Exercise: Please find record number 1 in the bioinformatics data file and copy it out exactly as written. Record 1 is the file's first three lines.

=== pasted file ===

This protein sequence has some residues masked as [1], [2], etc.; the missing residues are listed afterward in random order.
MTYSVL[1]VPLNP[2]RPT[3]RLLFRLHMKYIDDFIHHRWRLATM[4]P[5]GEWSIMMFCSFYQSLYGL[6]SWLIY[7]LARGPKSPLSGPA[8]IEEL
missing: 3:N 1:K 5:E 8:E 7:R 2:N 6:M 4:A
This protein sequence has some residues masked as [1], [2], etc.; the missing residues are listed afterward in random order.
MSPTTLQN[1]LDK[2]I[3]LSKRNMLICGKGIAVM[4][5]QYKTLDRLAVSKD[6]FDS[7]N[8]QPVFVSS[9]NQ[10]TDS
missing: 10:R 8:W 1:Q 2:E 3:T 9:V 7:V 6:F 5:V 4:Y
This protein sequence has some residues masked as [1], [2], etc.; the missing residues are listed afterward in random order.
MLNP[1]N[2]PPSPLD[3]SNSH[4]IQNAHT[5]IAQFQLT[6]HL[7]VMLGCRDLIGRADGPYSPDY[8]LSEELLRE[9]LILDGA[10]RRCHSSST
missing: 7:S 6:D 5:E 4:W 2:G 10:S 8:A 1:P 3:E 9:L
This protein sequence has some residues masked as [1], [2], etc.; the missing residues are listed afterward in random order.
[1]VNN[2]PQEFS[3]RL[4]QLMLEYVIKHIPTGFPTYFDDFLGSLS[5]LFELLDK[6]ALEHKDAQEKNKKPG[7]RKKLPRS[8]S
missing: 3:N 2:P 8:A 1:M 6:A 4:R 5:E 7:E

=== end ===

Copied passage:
This protein sequence has some residues masked as [1], [2], etc.; the missing residues are listed afterward in random order.
MTYSVL[1]VPLNP[2]RPT[3]RLLFRLHMKYIDDFIHHRWRLATM[4]P[5]GEWSIMMFCSFYQSLYGL[6]SWLIY[7]LARGPKSPLSGPA[8]IEEL
missing: 3:N 1:K 5:E 8:E 7:R 2:N 6:M 4:A